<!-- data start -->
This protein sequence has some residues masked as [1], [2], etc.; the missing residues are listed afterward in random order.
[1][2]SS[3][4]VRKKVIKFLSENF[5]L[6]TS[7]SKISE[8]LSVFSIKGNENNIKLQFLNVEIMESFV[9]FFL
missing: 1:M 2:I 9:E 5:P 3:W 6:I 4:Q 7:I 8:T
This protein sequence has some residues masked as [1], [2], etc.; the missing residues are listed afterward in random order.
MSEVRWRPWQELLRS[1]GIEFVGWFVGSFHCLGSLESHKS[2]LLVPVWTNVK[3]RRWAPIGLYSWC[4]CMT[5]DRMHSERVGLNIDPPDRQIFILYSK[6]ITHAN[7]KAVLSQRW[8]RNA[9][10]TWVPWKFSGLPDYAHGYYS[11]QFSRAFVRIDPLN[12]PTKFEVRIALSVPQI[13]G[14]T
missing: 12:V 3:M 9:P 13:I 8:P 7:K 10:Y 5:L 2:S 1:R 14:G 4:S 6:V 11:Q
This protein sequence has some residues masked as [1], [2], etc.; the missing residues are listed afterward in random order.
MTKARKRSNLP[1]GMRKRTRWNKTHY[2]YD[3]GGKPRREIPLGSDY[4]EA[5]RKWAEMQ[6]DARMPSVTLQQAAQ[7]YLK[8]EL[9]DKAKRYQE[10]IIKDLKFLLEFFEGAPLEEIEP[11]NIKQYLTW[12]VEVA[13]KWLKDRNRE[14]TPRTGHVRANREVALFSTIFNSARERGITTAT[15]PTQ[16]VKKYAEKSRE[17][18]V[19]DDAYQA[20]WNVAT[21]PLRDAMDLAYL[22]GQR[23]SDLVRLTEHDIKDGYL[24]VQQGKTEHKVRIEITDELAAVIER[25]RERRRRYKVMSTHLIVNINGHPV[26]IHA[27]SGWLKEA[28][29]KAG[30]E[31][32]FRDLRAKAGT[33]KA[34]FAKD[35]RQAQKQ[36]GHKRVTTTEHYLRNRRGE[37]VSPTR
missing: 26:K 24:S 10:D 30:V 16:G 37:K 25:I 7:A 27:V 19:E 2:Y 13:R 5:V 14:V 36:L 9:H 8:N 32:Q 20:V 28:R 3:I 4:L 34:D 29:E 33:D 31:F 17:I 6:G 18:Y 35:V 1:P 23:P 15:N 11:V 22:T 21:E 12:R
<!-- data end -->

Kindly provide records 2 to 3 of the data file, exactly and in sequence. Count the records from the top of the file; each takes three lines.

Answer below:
This protein sequence has some residues masked as [1], [2], etc.; the missing residues are listed afterward in random order.
MSEVRWRPWQELLRS[1]GIEFVGWFVGSFHCLGSLESHKS[2]LLVPVWTNVK[3]RRWAPIGLYSWC[4]CMT[5]DRMHSERVGLNIDPPDRQIFILYSK[6]ITHAN[7]KAVLSQRW[8]RNA[9][10]TWVPWKFSGLPDYAHGYYS[11]QFSRAFVRIDPLN[12]PTKFEVRIALSVPQI[13]G[14]T
missing: 12:V 3:M 9:P 13:I 8:P 7:K 10:Y 5:L 2:S 1:R 14:G 4:S 6:V 11:Q
This protein sequence has some residues masked as [1], [2], etc.; the missing residues are listed afterward in random order.
MTKARKRSNLP[1]GMRKRTRWNKTHY[2]YD[3]GGKPRREIPLGSDY[4]EA[5]RKWAEMQ[6]DARMPSVTLQQAAQ[7]YLK[8]EL[9]DKAKRYQE[10]IIKDLKFLLEFFEGAPLEEIEP[11]NIKQYLTW[12]VEVA[13]KWLKDRNRE[14]TPRTGHVRANREVALFSTIFNSARERGITTAT[15]PTQ[16]VKKYAEKSRE[17][18]V[19]DDAYQA[20]WNVAT[21]PLRDAMDLAYL[22]GQR[23]SDLVRLTEHDIKDGYL[24]VQQGKTEHKVRIEITDELAAVIER[25]RERRRRYKVMSTHLIVNINGHPV[26]IHA[27]SGWLKEA[28][29]KAG[30]E[31][32]FRDLRAKAGT[33]KA[34]FAKD[35]RQAQKQ[36]GHKRVTTTEHYLRNRRGE[37]VSPTR
missing: 26:K 24:S 10:D 30:V 16:G 37:K 25:I 7:A 27:V 19:E 2:Y 13:R 5:V 14:V 36:L 9:H 8:N 32:Q 20:V 28:R 3:I 4:L 34:D 29:E 33:D 31:F 17:I 6:G 18:Y 35:V 1:P 23:P 15:N 11:V 22:T 21:E 12:R